|Five Leaves Bookshop in Nottingham just as the shutdown began a year ago.|
Independent booksellers across England and Wales are eagerly anticipating April 12, when they are scheduled to be able to reopen under the current roadmap for lifting Covid-19 restrictions, the Bookseller reported.
"We know our members are hugely looking forward to being able to reopen their doors to book lovers again when restrictions lift in each U.K. nation," said Meryl Halls, managing director of the Booksellers Association. "This is of course just one step in the road to recovery, and the BA will be working hard to support booksellers as they welcome customers back instore, while continuing to sell books in more ways than ever before. We hope the entire publishing industry will likewise continue to show their support for the book world's frontline as they work to rebuild following this prolonged period of store closure."
Chris Taylor of St. Davids in Pembrokeshire, Wales, said: "Last August, when the lockdown came to an end, Wales was inundated with visitors. It's very difficult because we are in a holiday resort and I think the Welsh government got it slightly out of hand. It wasn't controlled enough, there were too many people here. But I think this time perhaps we'll be more fortunate from last time around. I believe the Welsh government will introduce rules and regulations [...] probably allowing two or three into the shop at a time."
Ross Bradshaw, owner and manager of Five Leaves Bookshop in Nottingham, noted: "We are pretty sure that quite a few of our regulars will continue to use the webshop for a while, and we will continue to offer free postage to those shielding, housebound or low paid until we are properly back to normal--which won't be on April 12."
Sally Pattle, manager of Far from the Madding Crowd in Linlithgow, Scotland, said she and her staff are "champing at the bit to get open again" when non-essential retail returns there on April 26. "By the time we are allowed to reopen... we'll have been in enforced closure for a total of 241 days over the past year: we are extremely ready to welcome back all of our amazing customers, and fervently hope this is the last time bookshops are made to close their doors ever again."
U.K. publishers are pledging their support to indies ahead of reopening with exclusive discounts, social media campaigns, bespoke editions and other initiatives, as well as using the #ChooseBookshops hashtag to share and repost content, the Bookseller reported, noting that last week, for example, Bloomsbury "said it would be working with the Booksellers Association in encouraging consumers to return to bookshops using the hashtag #ChooseBookshops.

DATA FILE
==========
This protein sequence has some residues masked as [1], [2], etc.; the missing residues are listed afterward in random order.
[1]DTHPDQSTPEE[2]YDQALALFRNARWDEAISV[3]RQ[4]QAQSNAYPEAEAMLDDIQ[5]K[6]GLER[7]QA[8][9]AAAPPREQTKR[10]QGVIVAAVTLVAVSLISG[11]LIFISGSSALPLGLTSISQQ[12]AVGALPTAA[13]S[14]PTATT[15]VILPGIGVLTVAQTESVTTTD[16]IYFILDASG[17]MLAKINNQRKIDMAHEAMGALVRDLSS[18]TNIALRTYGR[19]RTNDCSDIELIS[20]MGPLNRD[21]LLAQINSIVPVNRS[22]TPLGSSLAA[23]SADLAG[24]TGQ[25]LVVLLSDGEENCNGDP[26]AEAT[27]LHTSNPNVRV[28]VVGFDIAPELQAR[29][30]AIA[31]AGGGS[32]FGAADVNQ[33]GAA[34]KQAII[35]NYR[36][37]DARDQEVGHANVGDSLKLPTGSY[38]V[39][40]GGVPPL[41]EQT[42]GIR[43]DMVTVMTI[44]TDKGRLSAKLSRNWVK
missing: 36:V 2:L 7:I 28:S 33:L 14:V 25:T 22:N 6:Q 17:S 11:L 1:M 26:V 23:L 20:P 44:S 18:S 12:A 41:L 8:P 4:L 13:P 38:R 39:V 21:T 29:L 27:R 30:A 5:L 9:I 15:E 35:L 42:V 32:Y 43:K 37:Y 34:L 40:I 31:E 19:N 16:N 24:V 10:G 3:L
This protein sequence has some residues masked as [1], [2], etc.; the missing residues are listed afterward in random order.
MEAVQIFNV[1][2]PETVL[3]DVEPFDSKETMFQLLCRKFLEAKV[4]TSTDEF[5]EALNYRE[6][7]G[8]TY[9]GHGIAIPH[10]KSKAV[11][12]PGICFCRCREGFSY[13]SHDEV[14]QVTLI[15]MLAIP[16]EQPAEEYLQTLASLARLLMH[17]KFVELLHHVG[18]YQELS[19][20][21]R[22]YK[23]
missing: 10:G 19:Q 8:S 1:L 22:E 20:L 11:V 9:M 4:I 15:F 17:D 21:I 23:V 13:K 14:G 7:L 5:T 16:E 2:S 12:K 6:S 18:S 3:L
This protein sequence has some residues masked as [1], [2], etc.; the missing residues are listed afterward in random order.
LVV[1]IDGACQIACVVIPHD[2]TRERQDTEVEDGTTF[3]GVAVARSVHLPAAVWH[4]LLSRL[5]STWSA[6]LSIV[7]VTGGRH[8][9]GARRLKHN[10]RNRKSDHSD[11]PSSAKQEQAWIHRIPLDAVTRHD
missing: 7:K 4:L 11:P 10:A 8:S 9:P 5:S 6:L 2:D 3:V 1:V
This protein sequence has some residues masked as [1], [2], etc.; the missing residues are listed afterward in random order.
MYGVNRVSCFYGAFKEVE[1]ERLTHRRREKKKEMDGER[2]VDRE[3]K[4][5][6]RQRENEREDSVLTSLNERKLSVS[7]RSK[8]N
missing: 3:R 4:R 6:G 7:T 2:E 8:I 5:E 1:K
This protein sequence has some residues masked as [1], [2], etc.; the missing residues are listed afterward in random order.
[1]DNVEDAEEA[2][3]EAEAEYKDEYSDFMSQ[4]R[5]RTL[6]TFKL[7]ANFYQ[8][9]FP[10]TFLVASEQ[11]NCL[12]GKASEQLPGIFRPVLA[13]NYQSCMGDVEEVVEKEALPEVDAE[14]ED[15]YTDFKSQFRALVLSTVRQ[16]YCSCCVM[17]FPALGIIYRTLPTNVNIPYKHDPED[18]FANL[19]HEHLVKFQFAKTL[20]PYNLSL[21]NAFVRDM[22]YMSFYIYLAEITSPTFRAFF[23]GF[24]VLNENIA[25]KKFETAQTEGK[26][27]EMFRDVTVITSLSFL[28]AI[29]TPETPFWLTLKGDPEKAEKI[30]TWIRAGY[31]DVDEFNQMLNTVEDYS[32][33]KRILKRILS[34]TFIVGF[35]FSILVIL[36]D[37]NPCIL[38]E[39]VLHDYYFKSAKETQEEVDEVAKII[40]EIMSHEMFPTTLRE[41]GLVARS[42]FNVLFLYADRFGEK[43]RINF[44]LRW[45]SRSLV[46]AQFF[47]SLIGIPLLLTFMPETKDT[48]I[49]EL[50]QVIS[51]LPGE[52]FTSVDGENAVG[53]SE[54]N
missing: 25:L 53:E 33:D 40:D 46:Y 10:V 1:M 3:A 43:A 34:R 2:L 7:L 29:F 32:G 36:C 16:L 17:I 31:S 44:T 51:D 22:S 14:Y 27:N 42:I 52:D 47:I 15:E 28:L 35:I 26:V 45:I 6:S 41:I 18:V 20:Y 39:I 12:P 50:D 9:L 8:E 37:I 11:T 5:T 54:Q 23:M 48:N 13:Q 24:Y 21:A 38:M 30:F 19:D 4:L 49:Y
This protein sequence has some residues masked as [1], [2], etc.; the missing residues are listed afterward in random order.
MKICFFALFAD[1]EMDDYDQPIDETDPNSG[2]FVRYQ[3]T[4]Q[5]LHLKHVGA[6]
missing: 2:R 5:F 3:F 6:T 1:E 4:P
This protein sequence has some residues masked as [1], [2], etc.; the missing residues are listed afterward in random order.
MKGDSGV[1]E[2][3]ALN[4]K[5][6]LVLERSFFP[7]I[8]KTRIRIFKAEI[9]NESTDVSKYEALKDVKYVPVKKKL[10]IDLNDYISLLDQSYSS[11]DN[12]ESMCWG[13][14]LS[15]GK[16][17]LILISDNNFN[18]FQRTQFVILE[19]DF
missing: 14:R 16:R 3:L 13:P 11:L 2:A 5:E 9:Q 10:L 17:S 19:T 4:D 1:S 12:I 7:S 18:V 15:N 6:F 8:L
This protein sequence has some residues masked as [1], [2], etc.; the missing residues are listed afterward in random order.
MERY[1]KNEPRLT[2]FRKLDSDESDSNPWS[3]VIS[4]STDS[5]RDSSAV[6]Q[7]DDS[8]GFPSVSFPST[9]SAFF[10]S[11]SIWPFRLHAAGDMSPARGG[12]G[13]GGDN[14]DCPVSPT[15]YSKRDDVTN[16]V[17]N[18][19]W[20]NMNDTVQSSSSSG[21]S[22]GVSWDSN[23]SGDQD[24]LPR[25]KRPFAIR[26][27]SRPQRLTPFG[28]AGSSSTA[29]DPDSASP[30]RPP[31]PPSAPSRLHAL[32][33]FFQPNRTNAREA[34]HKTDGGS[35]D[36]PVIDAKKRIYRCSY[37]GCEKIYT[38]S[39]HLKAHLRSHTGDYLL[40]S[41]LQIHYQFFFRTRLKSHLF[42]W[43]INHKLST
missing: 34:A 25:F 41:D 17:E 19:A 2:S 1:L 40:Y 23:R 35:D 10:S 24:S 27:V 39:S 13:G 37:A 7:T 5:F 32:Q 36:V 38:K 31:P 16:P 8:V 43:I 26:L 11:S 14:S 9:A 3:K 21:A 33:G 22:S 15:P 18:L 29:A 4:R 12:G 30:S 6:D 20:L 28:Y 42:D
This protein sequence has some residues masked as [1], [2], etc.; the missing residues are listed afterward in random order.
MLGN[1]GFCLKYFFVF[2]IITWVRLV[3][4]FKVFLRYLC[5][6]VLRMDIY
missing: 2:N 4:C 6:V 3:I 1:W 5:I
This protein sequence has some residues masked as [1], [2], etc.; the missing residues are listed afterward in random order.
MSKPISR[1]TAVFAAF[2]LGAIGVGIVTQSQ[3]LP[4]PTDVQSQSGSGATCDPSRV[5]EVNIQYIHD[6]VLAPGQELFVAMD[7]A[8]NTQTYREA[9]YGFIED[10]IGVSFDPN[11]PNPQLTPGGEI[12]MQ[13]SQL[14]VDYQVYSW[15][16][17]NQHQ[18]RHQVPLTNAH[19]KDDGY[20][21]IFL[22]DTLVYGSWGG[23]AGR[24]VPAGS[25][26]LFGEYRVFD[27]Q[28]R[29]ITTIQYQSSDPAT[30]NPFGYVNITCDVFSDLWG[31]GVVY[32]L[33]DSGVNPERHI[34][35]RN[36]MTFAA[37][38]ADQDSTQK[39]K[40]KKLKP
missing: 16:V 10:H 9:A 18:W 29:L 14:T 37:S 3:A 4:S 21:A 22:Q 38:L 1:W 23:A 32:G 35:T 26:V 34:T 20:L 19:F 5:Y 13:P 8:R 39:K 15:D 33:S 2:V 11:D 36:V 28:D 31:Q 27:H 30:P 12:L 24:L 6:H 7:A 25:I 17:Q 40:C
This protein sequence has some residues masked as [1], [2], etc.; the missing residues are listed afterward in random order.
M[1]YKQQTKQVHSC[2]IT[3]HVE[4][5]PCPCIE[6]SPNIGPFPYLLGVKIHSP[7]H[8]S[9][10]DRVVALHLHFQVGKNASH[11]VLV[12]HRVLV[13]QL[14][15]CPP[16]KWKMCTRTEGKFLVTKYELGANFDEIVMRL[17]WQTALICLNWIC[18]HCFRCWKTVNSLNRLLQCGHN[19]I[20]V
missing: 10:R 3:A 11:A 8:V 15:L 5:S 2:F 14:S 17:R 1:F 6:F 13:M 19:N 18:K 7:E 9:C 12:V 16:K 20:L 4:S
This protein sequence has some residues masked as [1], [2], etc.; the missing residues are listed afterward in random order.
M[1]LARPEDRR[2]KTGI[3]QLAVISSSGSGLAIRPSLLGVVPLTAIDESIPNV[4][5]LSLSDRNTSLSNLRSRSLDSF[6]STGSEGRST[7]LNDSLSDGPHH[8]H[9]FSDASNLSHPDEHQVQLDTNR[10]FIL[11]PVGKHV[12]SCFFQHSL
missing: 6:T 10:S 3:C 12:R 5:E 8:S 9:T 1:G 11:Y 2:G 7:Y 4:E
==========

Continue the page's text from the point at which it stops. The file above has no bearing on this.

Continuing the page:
"We will be championing our support for indies and our key DK authors and influencers will be encouraging readers to go and visit their local bookstores, post about it on their social channels and also take a bookshop selfie when they are out and about too," said DK CEO Carsten Coesfeld. "We will also be promoting it to our DK followers and subscribers, tagging them in our campaigns and working with independents, creating relevant point-of-sale material to make sure our readers reclaim their love for local."
Profile managing director Andrew Franklin observed: "Publishing is unimaginable without high street bookshops. We depend on them professionally. And I depend on them to buy my books. So we are doing everything we can to help them reopen."
Indian bookseller K.K.S. Murthy and his Select Bookshop in Bengaluru, "one of the city's oldest surviving book shops," are the focus of Adithyaa Sadashiv's short documentary film, The Selected Book. Sadashiv told the New Indian Express that it took him only a couple of informal meetings with Murthy to make the film.
"To be honest, I had not visited the store as much as I would have liked to before the shoot. And I had met Mr. Murthy only a couple of times during book fairs in the city," he said. "The bookshop is not very well-organized. You might even find cobwebs here but the place still holds warmth and welcomes bibliophiles. That was the vibe given by [founder] K.B.K. Rao, and now Mr. Murthy, who is currently 92 years old, is carrying it forward."
|Wang's bookstore model (l.) and the real bookstore|
Poet Isabella Wang "took her big love" for favorite indie bookstore Massy Books in Vancouver, B.C., Canada and turned it into a miniature. CBC reported that Wang created a scale model of the shop "down to the door, the seats and books on the shelves in miniature form."
Before the pandemic, she had attended poetry readings at Massy Books and other independent bookstores at least four or five times a week. "As a writer and poet myself, these are community spaces where I have a lot of good memories with friends," she said. "So many independent bookstores in our area [are] just really grassroots gathering place[s] for many poets and writers in the community."